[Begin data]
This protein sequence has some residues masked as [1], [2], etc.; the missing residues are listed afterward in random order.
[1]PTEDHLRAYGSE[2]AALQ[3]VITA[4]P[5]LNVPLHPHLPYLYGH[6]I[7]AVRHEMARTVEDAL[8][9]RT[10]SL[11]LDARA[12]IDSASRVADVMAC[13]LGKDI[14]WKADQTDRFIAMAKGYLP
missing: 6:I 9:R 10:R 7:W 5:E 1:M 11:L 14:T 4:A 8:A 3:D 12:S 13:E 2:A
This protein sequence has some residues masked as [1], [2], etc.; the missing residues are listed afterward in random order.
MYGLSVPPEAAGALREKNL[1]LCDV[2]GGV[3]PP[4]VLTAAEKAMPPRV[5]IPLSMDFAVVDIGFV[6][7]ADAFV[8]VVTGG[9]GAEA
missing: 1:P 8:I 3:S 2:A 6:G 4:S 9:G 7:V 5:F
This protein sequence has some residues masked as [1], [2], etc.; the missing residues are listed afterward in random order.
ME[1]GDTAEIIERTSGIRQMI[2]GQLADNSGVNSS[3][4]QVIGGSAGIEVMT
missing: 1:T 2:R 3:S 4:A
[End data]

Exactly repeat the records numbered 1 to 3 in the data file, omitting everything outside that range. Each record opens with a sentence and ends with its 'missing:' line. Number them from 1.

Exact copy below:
This protein sequence has some residues masked as [1], [2], etc.; the missing residues are listed afterward in random order.
[1]PTEDHLRAYGSE[2]AALQ[3]VITA[4]P[5]LNVPLHPHLPYLYGH[6]I[7]AVRHEMARTVEDAL[8][9]RT[10]SL[11]LDARA[12]IDSASRVADVMAC[13]LGKDI[14]WKADQTDRFIAMAKGYLP
missing: 6:I 9:R 10:R 7:W 5:E 1:M 11:L 14:T 4:A 8:A 3:D 12:S 13:E 2:A
This protein sequence has some residues masked as [1], [2], etc.; the missing residues are listed afterward in random order.
MYGLSVPPEAAGALREKNL[1]LCDV[2]GGV[3]PP[4]VLTAAEKAMPPRV[5]IPLSMDFAVVDIGFV[6][7]ADAFV[8]VVTGG[9]GAEA
missing: 1:P 8:I 3:S 2:A 6:G 4:S 9:G 7:V 5:F
This protein sequence has some residues masked as [1], [2], etc.; the missing residues are listed afterward in random order.
ME[1]GDTAEIIERTSGIRQMI[2]GQLADNSGVNSS[3][4]QVIGGSAGIEVMT
missing: 1:T 2:R 3:S 4:A